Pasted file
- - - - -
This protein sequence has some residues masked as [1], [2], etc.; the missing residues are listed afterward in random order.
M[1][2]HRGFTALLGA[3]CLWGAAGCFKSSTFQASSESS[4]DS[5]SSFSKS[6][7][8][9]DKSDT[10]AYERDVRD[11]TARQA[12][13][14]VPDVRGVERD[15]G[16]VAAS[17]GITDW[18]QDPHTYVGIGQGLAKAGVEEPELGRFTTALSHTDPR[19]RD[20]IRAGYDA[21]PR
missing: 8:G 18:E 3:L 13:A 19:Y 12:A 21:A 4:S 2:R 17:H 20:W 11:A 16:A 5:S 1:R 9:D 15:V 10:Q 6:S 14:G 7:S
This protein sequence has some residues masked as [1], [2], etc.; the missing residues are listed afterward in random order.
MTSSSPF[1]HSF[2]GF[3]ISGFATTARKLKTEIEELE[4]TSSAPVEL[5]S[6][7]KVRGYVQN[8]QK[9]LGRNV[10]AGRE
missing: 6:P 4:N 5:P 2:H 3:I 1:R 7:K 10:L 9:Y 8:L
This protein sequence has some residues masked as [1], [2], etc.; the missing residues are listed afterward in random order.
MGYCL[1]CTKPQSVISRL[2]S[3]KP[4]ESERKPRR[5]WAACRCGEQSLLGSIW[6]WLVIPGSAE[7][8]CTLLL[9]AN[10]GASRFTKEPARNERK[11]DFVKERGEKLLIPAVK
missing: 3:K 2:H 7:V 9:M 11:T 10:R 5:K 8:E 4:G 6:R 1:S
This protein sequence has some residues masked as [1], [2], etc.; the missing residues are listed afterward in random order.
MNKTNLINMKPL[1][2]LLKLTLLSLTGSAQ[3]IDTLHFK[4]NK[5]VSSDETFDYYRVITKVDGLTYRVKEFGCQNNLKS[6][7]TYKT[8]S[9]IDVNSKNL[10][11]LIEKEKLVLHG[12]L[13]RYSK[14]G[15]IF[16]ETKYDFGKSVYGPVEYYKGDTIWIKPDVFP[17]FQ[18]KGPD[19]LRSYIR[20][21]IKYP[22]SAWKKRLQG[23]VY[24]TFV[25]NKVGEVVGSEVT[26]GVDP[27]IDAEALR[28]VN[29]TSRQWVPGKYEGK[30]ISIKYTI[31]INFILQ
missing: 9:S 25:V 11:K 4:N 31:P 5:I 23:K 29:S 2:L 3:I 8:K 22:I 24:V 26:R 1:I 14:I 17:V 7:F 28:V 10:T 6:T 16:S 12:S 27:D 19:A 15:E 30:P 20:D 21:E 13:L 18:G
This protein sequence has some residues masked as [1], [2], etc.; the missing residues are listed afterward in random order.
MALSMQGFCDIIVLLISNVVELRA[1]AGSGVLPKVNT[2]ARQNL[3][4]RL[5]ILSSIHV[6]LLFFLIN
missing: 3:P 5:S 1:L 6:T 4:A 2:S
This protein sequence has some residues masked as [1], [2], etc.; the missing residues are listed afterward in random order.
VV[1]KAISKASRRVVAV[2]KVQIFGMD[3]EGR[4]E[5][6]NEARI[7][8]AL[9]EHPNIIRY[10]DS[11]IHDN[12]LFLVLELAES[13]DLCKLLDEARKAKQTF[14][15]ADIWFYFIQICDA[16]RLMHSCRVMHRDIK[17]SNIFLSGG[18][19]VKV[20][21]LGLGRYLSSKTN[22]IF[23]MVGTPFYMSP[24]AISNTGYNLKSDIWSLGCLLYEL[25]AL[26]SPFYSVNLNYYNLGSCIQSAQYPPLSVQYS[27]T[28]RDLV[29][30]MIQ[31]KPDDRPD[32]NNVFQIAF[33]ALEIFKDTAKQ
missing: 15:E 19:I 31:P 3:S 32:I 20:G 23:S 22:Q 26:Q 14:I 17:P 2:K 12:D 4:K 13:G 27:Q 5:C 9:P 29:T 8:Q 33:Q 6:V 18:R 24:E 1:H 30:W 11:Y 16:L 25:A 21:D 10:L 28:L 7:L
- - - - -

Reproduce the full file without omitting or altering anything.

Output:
This protein sequence has some residues masked as [1], [2], etc.; the missing residues are listed afterward in random order.
M[1][2]HRGFTALLGA[3]CLWGAAGCFKSSTFQASSESS[4]DS[5]SSFSKS[6][7][8][9]DKSDT[10]AYERDVRD[11]TARQA[12][13][14]VPDVRGVERD[15]G[16]VAAS[17]GITDW[18]QDPHTYVGIGQGLAKAGVEEPELGRFTTALSHTDPR[19]RD[20]IRAGYDA[21]PR
missing: 8:G 18:E 3:L 13:A 19:Y 12:A 21:A 4:S 2:R 17:H 20:W 11:A 16:A 5:S 1:R 9:D 15:V 10:Q 6:S 14:G 7:S
This protein sequence has some residues masked as [1], [2], etc.; the missing residues are listed afterward in random order.
MTSSSPF[1]HSF[2]GF[3]ISGFATTARKLKTEIEELE[4]TSSAPVEL[5]S[6][7]KVRGYVQN[8]QK[9]LGRNV[10]AGRE
missing: 6:P 4:N 5:P 2:H 3:I 1:R 7:K 10:L 9:Y 8:L
This protein sequence has some residues masked as [1], [2], etc.; the missing residues are listed afterward in random order.
MGYCL[1]CTKPQSVISRL[2]S[3]KP[4]ESERKPRR[5]WAACRCGEQSLLGSIW[6]WLVIPGSAE[7][8]CTLLL[9]AN[10]GASRFTKEPARNERK[11]DFVKERGEKLLIPAVK
missing: 3:K 2:H 7:V 9:M 11:T 10:R 5:K 8:E 4:G 6:R 1:S
This protein sequence has some residues masked as [1], [2], etc.; the missing residues are listed afterward in random order.
MNKTNLINMKPL[1][2]LLKLTLLSLTGSAQ[3]IDTLHFK[4]NK[5]VSSDETFDYYRVITKVDGLTYRVKEFGCQNNLKS[6][7]TYKT[8]S[9]IDVNSKNL[10][11]LIEKEKLVLHG[12]L[13]RYSK[14]G[15]IF[16]ETKYDFGKSVYGPVEYYKGDTIWIKPDVFP[17]FQ[18]KGPD[19]LRSYIR[20][21]IKYP[22]SAWKKRLQG[23]VY[24]TFV[25]NKVGEVVGSEVT[26]GVDP[27]IDAEALR[28]VN[29]TSRQWVPGKYEGK[30]ISIKYTI[31]INFILQ
missing: 9:S 25:V 11:K 4:N 31:P 5:I 23:K 29:S 2:L 3:I 8:K 22:I 24:V 26:R 1:I 14:I 17:V 7:F 28:V 10:T 6:T 16:S 12:S 27:D 19:A 15:E 30:P 20:D 21:E 13:L 18:G
This protein sequence has some residues masked as [1], [2], etc.; the missing residues are listed afterward in random order.
MALSMQGFCDIIVLLISNVVELRA[1]AGSGVLPKVNT[2]ARQNL[3][4]RL[5]ILSSIHV[6]LLFFLIN
missing: 3:P 5:S 1:L 6:T 4:A 2:S
This protein sequence has some residues masked as [1], [2], etc.; the missing residues are listed afterward in random order.
VV[1]KAISKASRRVVAV[2]KVQIFGMD[3]EGR[4]E[5][6]NEARI[7][8]AL[9]EHPNIIRY[10]DS[11]IHDN[12]LFLVLELAES[13]DLCKLLDEARKAKQTF[14][15]ADIWFYFIQICDA[16]RLMHSCRVMHRDIK[17]SNIFLSGG[18][19]VKV[20][21]LGLGRYLSSKTN[22]IF[23]MVGTPFYMSP[24]AISNTGYNLKSDIWSLGCLLYEL[25]AL[26]SPFYSVNLNYYNLGSCIQSAQYPPLSVQYS[27]T[28]RDLV[29][30]MIQ[31]KPDDRPD[32]NNVFQIAF[33]ALEIFKDTAKQ
missing: 15:E 19:I 31:P 3:S 32:I 20:G 23:S 22:Q 26:Q 14:I 17:P 2:K 12:D 4:K 13:G 27:Q 5:C 9:P 29:T 8:Q 33:Q 6:V 18:R 24:E 1:H 30:W 11:Y 16:L 25:A 21:D 10:L 28:L 7:L